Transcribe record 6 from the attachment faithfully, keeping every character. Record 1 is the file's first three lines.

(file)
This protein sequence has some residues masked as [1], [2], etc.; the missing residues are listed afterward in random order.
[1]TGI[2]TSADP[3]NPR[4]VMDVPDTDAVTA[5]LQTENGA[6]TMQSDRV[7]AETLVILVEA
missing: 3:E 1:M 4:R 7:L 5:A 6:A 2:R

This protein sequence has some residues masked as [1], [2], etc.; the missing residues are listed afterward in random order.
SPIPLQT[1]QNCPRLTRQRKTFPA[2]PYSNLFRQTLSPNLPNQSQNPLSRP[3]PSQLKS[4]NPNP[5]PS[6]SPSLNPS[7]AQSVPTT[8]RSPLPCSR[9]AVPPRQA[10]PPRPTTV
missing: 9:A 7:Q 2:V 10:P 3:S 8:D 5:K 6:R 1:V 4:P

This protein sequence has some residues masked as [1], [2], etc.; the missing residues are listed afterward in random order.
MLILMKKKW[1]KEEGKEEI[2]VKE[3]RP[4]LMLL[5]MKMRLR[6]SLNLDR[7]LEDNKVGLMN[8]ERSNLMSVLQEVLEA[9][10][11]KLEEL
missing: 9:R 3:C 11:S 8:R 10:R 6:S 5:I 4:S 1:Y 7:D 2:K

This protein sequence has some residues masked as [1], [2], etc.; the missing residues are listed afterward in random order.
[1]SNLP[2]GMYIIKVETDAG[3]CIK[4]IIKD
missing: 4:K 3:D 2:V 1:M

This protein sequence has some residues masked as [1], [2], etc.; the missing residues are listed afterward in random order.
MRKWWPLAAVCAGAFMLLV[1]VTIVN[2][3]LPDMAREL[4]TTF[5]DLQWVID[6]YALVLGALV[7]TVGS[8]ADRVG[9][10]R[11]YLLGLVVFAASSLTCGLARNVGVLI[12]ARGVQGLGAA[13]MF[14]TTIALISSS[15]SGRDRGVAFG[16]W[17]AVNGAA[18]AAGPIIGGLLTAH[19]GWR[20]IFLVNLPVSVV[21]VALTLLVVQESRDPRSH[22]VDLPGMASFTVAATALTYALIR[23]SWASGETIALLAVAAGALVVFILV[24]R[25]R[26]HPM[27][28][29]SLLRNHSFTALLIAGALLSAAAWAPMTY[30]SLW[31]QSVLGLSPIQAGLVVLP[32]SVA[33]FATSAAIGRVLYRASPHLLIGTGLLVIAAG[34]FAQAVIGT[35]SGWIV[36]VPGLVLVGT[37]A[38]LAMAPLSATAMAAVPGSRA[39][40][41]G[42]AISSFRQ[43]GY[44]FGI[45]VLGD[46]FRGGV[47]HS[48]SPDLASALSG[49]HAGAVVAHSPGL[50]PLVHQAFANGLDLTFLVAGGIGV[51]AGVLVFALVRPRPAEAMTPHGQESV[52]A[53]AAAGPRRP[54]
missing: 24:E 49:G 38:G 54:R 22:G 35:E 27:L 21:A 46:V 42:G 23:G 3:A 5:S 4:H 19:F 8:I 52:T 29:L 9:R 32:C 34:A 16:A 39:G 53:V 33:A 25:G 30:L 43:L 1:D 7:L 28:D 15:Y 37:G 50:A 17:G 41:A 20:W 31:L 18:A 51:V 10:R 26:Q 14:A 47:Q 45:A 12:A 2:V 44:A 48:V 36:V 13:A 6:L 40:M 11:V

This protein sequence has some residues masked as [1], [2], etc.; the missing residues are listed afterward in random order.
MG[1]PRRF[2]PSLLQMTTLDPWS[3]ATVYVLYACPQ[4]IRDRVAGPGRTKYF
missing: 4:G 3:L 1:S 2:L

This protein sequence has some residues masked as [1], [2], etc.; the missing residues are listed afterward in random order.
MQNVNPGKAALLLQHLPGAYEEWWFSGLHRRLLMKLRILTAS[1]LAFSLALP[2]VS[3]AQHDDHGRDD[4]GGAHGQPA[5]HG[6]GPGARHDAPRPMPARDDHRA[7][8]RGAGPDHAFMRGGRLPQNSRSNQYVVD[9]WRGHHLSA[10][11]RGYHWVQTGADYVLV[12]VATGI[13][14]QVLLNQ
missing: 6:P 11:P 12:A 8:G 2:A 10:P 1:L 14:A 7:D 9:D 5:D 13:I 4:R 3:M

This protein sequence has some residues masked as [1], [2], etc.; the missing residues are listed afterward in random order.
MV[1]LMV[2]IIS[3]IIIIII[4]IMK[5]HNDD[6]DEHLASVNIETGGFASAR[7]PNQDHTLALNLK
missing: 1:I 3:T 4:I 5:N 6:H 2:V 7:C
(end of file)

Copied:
This protein sequence has some residues masked as [1], [2], etc.; the missing residues are listed afterward in random order.
MG[1]PRRF[2]PSLLQMTTLDPWS[3]ATVYVLYACPQ[4]IRDRVAGPGRTKYF
missing: 4:G 3:L 1:S 2:L